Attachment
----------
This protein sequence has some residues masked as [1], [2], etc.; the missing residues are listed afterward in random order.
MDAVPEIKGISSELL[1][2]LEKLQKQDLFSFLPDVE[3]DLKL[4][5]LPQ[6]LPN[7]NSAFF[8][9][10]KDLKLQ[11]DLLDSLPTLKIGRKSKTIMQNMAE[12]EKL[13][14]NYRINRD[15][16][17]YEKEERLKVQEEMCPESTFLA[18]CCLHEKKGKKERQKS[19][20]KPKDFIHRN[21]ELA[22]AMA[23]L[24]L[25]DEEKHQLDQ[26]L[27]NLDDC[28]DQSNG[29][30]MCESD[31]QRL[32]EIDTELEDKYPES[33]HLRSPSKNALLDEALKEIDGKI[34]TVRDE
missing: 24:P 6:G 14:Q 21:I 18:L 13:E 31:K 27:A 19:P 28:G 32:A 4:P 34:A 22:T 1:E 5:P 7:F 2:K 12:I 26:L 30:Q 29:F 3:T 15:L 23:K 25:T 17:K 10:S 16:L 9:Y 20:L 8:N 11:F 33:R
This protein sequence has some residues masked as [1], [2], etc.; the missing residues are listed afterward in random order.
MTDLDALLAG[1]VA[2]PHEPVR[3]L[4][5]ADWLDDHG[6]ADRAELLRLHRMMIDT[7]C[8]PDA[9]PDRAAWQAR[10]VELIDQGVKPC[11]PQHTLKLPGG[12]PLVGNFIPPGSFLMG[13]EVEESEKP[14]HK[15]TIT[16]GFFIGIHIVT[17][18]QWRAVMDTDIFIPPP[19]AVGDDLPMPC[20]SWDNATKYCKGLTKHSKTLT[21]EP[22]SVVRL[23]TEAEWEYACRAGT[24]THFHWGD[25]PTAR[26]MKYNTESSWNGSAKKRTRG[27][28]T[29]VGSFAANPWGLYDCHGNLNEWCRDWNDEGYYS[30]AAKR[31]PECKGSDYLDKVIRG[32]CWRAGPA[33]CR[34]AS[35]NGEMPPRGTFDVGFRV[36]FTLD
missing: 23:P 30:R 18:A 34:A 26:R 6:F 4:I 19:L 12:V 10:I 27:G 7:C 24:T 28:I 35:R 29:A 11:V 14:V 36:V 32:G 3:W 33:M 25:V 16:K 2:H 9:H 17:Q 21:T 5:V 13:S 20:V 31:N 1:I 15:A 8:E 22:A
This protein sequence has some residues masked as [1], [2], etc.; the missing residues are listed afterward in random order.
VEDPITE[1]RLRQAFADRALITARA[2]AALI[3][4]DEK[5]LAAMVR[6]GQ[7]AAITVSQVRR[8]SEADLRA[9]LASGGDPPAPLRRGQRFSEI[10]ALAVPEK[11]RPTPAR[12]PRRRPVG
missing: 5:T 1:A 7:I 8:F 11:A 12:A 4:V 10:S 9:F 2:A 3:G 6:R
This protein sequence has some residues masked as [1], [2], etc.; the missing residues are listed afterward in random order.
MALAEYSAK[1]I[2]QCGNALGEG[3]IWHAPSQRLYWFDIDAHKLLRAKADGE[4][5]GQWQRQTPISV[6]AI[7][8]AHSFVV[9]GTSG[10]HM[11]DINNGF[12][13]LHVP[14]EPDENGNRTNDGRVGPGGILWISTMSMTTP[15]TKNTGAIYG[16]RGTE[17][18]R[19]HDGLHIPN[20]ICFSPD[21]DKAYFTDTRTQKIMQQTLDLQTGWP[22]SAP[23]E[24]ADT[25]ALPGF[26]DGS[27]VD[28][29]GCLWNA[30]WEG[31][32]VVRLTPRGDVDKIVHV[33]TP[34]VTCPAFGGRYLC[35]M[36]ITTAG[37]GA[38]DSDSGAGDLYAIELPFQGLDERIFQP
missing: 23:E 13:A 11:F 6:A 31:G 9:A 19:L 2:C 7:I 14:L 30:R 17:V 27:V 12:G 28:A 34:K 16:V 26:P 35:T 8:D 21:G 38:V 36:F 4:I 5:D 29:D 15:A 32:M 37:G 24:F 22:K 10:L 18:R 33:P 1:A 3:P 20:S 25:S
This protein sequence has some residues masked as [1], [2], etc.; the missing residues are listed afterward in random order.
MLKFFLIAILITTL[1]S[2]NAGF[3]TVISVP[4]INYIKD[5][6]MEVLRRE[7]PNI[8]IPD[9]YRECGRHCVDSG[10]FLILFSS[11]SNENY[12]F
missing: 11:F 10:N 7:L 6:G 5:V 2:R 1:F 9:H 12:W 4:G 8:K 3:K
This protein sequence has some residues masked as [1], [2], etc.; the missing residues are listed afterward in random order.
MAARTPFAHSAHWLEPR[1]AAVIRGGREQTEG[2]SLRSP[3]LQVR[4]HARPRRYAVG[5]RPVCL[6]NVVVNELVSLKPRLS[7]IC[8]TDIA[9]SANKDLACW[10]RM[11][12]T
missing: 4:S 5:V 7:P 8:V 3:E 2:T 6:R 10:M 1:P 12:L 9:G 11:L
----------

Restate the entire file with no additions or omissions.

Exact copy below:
This protein sequence has some residues masked as [1], [2], etc.; the missing residues are listed afterward in random order.
MDAVPEIKGISSELL[1][2]LEKLQKQDLFSFLPDVE[3]DLKL[4][5]LPQ[6]LPN[7]NSAFF[8][9][10]KDLKLQ[11]DLLDSLPTLKIGRKSKTIMQNMAE[12]EKL[13][14]NYRINRD[15][16][17]YEKEERLKVQEEMCPESTFLA[18]CCLHEKKGKKERQKS[19][20]KPKDFIHRN[21]ELA[22]AMA[23]L[24]L[25]DEEKHQLDQ[26]L[27]NLDDC[28]DQSNG[29][30]MCESD[31]QRL[32]EIDTELEDKYPES[33]HLRSPSKNALLDEALKEIDGKI[34]TVRDE
missing: 24:P 6:G 14:Q 21:I 18:L 13:E 31:K 27:A 19:P 28:G 32:A 4:P 34:A 22:T 1:E 5:P 7:F 2:K 12:I 26:L 30:Q 29:F 3:T 15:L 23:K 25:T 17:K 10:S 16:L 9:Y 20:L 8:N 11:F 33:R
This protein sequence has some residues masked as [1], [2], etc.; the missing residues are listed afterward in random order.
MTDLDALLAG[1]VA[2]PHEPVR[3]L[4][5]ADWLDDHG[6]ADRAELLRLHRMMIDT[7]C[8]PDA[9]PDRAAWQAR[10]VELIDQGVKPC[11]PQHTLKLPGG[12]PLVGNFIPPGSFLMG[13]EVEESEKP[14]HK[15]TIT[16]GFFIGIHIVT[17][18]QWRAVMDTDIFIPPP[19]AVGDDLPMPC[20]SWDNATKYCKGLTKHSKTLT[21]EP[22]SVVRL[23]TEAEWEYACRAGT[24]THFHWGD[25]PTAR[26]MKYNTESSWNGSAKKRTRG[27][28]T[29]VGSFAANPWGLYDCHGNLNEWCRDWNDEGYYS[30]AAKR[31]PECKGSDYLDKVIRG[32]CWRAGPA[33]CR[34]AS[35]NGEMPPRGTFDVGFRV[36]FTLD
missing: 23:P 30:R 18:A 34:A 26:R 6:F 4:I 19:L 12:V 10:I 27:G 7:C 24:T 28:I 35:R 29:A 11:V 14:V 36:V 32:G 3:W 33:M 25:V 16:K 2:H 9:H 17:Q 21:T 5:V 13:S 20:V 31:N 1:I 15:A 8:E 22:A
This protein sequence has some residues masked as [1], [2], etc.; the missing residues are listed afterward in random order.
VEDPITE[1]RLRQAFADRALITARA[2]AALI[3][4]DEK[5]LAAMVR[6]GQ[7]AAITVSQVRR[8]SEADLRA[9]LASGGDPPAPLRRGQRFSEI[10]ALAVPEK[11]RPTPAR[12]PRRRPVG
missing: 5:T 1:A 7:I 8:F 11:A 12:A 4:V 10:S 9:F 2:A 3:G 6:R
This protein sequence has some residues masked as [1], [2], etc.; the missing residues are listed afterward in random order.
MALAEYSAK[1]I[2]QCGNALGEG[3]IWHAPSQRLYWFDIDAHKLLRAKADGE[4][5]GQWQRQTPISV[6]AI[7][8]AHSFVV[9]GTSG[10]HM[11]DINNGF[12][13]LHVP[14]EPDENGNRTNDGRVGPGGILWISTMSMTTP[15]TKNTGAIYG[16]RGTE[17][18]R[19]HDGLHIPN[20]ICFSPD[21]DKAYFTDTRTQKIMQQTLDLQTGWP[22]SAP[23]E[24]ADT[25]ALPGF[26]DGS[27]VD[28][29]GCLWNA[30]WEG[31][32]VVRLTPRGDVDKIVHV[33]TP[34]VTCPAFGGRYLC[35]M[36]ITTAG[37]GA[38]DSDSGAGDLYAIELPFQGLDERIFQP
missing: 23:E 13:A 11:F 6:A 31:G 9:A 19:L 2:C 7:I 14:L 30:R 17:V 27:V 12:G 28:A 34:K 16:V 26:P 35:T 8:D 21:G 38:V 36:F 4:I 5:D 29:D 15:A 32:M 37:G 24:F 22:K 10:L 18:R 33:P 1:A 3:P 20:S 25:S
This protein sequence has some residues masked as [1], [2], etc.; the missing residues are listed afterward in random order.
MLKFFLIAILITTL[1]S[2]NAGF[3]TVISVP[4]INYIKD[5][6]MEVLRRE[7]PNI[8]IPD[9]YRECGRHCVDSG[10]FLILFSS[11]SNENY[12]F
missing: 11:F 10:N 7:L 6:G 5:V 2:R 1:F 9:H 12:W 4:G 8:K 3:K
This protein sequence has some residues masked as [1], [2], etc.; the missing residues are listed afterward in random order.
MAARTPFAHSAHWLEPR[1]AAVIRGGREQTEG[2]SLRSP[3]LQVR[4]HARPRRYAVG[5]RPVCL[6]NVVVNELVSLKPRLS[7]IC[8]TDIA[9]SANKDLACW[10]RM[11][12]T
missing: 4:S 5:V 7:P 8:V 3:E 2:T 6:R 10:M 1:P 12:L 9:G 11:L